As a result, the relative contribution of wind power to the guaranteed capacity of our supply system up to the year 2020 will fall continuously to around 4% (FIGURE 7). In concrete terms, this means that in 2020, with a forecast wind power capacity of over 48,000MW (Source: dena grid study), 2,000MW of traditional power production can be replaced by these wind farms.

It is hard to tell, because 48,000 MW is the nameplate capacity which is virtually meaningless, but my guess is that they are not doing better than 80%.

My Mom Would Be Going Blind in England

Several new drugs have reversed my mom's macular degeneration, and are such a wonder that she is even willing to tolerate frequent injections into her eyeball, a concept that gives the rest of our family the willies.  Forget about it in England, though, where National Institute for Health and Clinical Excellence (NICE), which Obama wants to emulate in the US, does not allow these drugs:

3. In 2007, NICE restricted access to two drugs for macular degeneration, a cause of blindness. The drug Macugen was blocked outright. The other, Lucentis, was limited to a particular category of individuals with the disease, restricting it to about one in five sufferers. Even then, the drug was only approved for use in one eye, meaning those lucky enough to get it would still go blind in the other.

And by the way, is NICE an Orwellian name or what?

Postscript: Fortunately, we are unlikely to have a system that bans Americans from spending their own money on things the plan will not buy  (a bit of socialist egalitarianism that is practiced in a number of European countries).  Not for lack of trying by many Democrats, however.

Testing post by email

I really wanted to post by email in England but could not make it work. Trying again.

Update: So close, yet so far away. LOL. I will keep working on it.

Is It OK To Laugh At Your Kid?

Today I dropped my son off in England for summer school.  As background you need to know that he has lived in brand-new-out-of-the-shrinkwrap American suburbs all of his life.  So it was funny to me to see the look on his face when he was told at the college that his dorm room elevator was broken and might not be fixed for at least a month.  The "WTF?" look was priceless.  I could see him thinking that a one hour outage of infrastructure would be something to comment on back home, but a month??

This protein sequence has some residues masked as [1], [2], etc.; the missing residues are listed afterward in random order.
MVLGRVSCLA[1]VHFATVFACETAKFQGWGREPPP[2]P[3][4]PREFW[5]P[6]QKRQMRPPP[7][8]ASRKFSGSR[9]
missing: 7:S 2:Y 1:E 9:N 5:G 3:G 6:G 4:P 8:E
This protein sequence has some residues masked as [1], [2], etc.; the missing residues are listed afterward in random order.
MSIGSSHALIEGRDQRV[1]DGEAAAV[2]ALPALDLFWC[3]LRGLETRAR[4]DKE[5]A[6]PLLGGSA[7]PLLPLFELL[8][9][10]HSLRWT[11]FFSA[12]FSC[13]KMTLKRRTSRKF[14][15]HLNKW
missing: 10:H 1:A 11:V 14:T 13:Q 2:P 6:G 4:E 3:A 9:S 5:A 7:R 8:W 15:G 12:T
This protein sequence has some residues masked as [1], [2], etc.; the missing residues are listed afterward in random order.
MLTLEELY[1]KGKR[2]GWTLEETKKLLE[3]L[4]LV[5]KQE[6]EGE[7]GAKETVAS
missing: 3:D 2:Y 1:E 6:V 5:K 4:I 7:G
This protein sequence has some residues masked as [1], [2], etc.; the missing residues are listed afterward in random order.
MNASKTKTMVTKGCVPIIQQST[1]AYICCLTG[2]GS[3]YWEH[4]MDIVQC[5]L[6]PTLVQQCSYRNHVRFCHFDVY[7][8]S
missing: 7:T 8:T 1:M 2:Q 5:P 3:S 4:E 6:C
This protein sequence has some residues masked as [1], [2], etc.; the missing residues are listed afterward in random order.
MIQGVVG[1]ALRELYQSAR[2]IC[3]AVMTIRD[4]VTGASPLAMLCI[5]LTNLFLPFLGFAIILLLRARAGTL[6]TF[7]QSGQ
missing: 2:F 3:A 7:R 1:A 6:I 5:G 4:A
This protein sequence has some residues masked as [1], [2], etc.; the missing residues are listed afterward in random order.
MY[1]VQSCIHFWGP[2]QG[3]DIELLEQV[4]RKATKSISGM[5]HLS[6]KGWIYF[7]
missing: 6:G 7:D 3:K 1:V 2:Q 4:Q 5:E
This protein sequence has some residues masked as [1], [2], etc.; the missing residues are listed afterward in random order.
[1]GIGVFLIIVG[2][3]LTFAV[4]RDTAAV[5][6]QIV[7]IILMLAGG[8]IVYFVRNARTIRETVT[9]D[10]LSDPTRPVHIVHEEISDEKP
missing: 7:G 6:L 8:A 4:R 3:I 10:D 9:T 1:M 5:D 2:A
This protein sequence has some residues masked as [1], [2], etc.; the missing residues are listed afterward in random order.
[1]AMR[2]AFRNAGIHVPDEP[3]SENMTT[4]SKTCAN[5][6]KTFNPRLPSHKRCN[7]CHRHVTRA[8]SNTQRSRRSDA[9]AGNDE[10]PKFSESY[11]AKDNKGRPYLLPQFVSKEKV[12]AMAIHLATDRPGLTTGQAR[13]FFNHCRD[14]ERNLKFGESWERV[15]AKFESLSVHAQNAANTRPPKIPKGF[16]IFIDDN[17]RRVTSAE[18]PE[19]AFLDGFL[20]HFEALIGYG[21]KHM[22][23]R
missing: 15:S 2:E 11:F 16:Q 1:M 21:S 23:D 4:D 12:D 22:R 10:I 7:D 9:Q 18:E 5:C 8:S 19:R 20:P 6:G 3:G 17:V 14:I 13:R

But the really funny part was when the Dean asked him to check his rooming envelope to see his room number, and he realized the implication of the three digit number that started with "7."  As with most teenage boys, he wanted me gone anyway ASAP, and I was happy to leave him to his independence and avoid the trudge up to his room.  After I left, he still had a small voyage of discovery as he learns that "floor 7" in England is actually euqivilent to "floor 8" in the US.

What a Horrible Law

Via Reason:

Because, unbelievably, Cartwright had previously been served with an Anti-Social Behaviour Order (ASBO)"”a civil order that is used to control the minutiae of British people's behaviour"”that forbade her from making "excessive noise during sex" anywhere in England.

This case sheds harsh light not only on the Victorian-style petty prudishness of our rulers, who seriously believe they can make sexually expressive women timid again by dragging them to court, but on the tyranny of Anti-Social Behaviour Orders themselves. Introduced by our authoritarian Labour government in 1998, anyone can apply for an ASBO to stop anyone else from doing something that they find irritating, "alarming," or "threatening."

Local magistrates' courts issue the orders, sometimes on the basis of hearsay evidence (which is permissible in "ASBO cases"). In short, the applicant for an ASBO does not have to go through the normal rigors of the criminal justice system in order to get a civil ruling preventing someone he doesn't like from doing something that he finds "alarming" or "dangerous." Once you have been branded with an ASBO, if you break its conditions"”by having noisy sex in your own home, for example"”you are potentially guilty of a crime and can be imprisoned.